Attackers are sophisticated. They are organized. We hear these statements a lot but what do they mean to us? What does it mean to our businesses? When we dig deeper into the “business of hacking,” we see that the attackers have become almost corporate in their behavior. Their business looks a lot like ours. Cyber criminals look to maximize their profits and minimize risk. They have to compete on quality, customer service, price, reputation, and innovation. The suppliers specialize in their market offerings. They have software development lifecycles and are rapidly moving to Software as a Service (SaaS) offerings. Our businesses overlap in so many ways that we should start to look at these attackers as competitors.
This paper will explore the business of hacking: the different ways people make money by hacking, the motivations, the organization. It will break down the businesses’ profitability and risk levels, and provide an overall SWOT analysis. From this, opportunities for disruption will be discussed and a competitive approach for disrupting the business of hacking will be laid out.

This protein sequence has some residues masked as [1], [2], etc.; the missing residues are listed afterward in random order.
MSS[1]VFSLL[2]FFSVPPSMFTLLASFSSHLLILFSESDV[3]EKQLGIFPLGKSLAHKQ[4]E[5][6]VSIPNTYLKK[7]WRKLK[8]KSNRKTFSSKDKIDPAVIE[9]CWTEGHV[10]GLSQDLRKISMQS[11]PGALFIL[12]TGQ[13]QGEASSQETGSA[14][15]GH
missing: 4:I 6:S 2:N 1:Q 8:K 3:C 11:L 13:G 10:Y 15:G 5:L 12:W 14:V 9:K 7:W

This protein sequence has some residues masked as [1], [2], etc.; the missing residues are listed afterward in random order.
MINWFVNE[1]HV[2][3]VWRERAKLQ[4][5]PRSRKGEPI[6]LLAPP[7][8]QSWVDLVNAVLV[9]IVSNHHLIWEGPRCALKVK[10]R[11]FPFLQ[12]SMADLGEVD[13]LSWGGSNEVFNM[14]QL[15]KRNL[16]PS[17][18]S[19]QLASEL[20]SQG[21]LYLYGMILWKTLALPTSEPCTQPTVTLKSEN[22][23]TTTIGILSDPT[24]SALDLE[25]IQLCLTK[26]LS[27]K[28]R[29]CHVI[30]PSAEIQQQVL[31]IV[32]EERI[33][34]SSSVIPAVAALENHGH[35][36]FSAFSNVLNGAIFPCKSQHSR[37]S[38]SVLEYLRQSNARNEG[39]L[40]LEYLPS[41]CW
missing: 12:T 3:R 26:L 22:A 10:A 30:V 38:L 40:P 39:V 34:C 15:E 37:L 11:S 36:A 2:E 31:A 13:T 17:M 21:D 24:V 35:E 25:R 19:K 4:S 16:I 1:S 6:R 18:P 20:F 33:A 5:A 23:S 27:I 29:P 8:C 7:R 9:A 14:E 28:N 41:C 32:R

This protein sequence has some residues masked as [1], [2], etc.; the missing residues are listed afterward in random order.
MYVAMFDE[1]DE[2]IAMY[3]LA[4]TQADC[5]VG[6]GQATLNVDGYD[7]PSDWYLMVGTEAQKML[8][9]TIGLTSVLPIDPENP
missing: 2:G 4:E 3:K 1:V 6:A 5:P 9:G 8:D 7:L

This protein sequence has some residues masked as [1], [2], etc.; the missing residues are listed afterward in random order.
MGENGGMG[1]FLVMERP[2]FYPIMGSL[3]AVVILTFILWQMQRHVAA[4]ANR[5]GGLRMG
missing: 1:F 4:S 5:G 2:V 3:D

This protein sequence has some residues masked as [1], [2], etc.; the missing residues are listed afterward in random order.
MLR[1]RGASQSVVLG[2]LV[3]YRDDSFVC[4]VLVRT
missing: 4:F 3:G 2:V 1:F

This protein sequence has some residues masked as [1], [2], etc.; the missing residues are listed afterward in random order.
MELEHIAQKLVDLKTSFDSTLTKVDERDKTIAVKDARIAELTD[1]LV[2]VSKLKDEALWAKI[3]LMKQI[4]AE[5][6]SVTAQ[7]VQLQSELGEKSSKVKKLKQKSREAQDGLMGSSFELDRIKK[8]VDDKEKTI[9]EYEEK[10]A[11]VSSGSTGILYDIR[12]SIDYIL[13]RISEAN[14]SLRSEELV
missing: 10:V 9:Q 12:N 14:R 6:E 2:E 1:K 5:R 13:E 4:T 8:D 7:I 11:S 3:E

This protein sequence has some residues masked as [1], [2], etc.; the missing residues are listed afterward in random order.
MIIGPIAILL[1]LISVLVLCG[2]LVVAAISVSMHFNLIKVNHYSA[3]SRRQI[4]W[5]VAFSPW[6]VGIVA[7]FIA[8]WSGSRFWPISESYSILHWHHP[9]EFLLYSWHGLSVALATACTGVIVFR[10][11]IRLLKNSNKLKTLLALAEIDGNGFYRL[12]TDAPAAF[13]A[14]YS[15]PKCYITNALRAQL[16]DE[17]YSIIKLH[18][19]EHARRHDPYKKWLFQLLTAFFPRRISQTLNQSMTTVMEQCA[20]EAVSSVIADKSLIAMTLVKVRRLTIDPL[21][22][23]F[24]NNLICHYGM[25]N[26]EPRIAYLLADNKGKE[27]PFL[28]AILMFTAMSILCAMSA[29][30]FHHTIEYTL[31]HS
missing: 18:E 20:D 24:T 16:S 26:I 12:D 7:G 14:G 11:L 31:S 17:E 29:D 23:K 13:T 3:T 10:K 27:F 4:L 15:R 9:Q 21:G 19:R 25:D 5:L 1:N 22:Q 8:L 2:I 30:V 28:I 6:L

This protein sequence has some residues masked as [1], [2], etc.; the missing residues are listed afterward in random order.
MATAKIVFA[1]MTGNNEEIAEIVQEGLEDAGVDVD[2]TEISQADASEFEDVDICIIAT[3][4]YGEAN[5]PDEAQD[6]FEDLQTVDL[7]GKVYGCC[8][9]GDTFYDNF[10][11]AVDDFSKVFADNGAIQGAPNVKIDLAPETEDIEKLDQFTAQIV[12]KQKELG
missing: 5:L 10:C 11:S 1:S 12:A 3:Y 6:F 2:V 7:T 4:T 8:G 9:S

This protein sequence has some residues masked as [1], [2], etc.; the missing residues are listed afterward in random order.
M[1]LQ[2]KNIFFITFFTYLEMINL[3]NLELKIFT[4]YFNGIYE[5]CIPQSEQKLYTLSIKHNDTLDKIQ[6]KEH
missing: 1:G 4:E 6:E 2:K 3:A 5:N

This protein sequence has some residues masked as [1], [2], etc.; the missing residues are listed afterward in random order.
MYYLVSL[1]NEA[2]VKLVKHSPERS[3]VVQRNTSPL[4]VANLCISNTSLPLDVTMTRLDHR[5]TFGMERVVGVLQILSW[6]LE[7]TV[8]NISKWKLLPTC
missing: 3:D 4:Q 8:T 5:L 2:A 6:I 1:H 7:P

The information in this paper draws on data and observations from HPE Security teams, open source intelligence, and other industry reports as noted.
Whether building in enterprise security or applying security intelligence and advanced analytics, we can use our understanding of the business of hacking and the threats to our specific businesses to ensure that we are investing in the most effective security strategy.
2015 Energy Industry Cybersecurity Report
Strategic Cybersecurity: A Toolkit for Prioritizing, Coordinating, and Transforming Your Cybersecurity Program